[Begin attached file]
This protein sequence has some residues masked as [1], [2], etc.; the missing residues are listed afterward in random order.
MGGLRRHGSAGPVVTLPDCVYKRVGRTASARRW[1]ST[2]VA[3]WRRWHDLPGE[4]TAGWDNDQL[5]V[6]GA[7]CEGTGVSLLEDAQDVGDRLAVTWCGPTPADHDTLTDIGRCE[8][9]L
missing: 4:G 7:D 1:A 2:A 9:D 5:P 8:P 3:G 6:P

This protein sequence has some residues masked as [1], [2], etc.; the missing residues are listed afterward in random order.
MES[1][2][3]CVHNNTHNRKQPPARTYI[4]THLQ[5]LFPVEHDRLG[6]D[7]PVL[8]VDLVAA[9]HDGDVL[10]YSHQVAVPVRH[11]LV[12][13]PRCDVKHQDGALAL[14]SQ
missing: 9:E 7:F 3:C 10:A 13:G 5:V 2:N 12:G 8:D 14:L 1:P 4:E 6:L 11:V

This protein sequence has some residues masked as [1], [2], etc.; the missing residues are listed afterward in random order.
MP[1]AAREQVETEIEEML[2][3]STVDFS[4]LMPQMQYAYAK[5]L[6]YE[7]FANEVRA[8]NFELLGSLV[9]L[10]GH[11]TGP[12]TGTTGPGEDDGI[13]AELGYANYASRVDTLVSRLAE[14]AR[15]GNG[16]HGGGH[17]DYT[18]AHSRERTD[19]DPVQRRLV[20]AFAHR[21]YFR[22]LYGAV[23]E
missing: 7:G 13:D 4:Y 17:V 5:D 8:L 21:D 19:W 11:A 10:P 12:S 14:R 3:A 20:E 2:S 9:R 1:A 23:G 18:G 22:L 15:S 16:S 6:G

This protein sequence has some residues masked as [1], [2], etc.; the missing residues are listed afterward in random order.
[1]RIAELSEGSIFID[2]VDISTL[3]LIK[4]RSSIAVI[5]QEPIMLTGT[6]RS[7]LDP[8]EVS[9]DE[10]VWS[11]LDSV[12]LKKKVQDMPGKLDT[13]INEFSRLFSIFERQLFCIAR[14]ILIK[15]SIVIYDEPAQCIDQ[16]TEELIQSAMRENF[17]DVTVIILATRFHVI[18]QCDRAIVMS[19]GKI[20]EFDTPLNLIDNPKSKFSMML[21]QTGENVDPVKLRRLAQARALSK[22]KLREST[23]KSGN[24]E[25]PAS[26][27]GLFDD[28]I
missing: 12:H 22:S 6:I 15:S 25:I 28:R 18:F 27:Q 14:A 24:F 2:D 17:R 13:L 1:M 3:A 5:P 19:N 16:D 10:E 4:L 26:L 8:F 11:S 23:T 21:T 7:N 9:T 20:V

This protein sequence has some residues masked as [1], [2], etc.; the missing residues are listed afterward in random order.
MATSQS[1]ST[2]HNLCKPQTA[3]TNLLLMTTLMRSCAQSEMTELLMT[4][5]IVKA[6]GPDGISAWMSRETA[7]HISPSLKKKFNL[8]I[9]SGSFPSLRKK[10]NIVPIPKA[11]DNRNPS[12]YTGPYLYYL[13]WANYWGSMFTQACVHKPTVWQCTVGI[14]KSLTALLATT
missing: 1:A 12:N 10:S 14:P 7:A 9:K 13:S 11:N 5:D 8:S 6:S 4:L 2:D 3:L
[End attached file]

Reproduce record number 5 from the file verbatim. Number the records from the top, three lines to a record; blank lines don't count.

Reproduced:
This protein sequence has some residues masked as [1], [2], etc.; the missing residues are listed afterward in random order.
MATSQS[1]ST[2]HNLCKPQTA[3]TNLLLMTTLMRSCAQSEMTELLMT[4][5]IVKA[6]GPDGISAWMSRETA[7]HISPSLKKKFNL[8]I[9]SGSFPSLRKK[10]NIVPIPKA[11]DNRNPS[12]YTGPYLYYL[13]WANYWGSMFTQACVHKPTVWQCTVGI[14]KSLTALLATT
missing: 1:A 12:N 10:S 14:P 7:A 9:K 13:S 11:N 5:D 8:S 6:S 4:L 2:D 3:L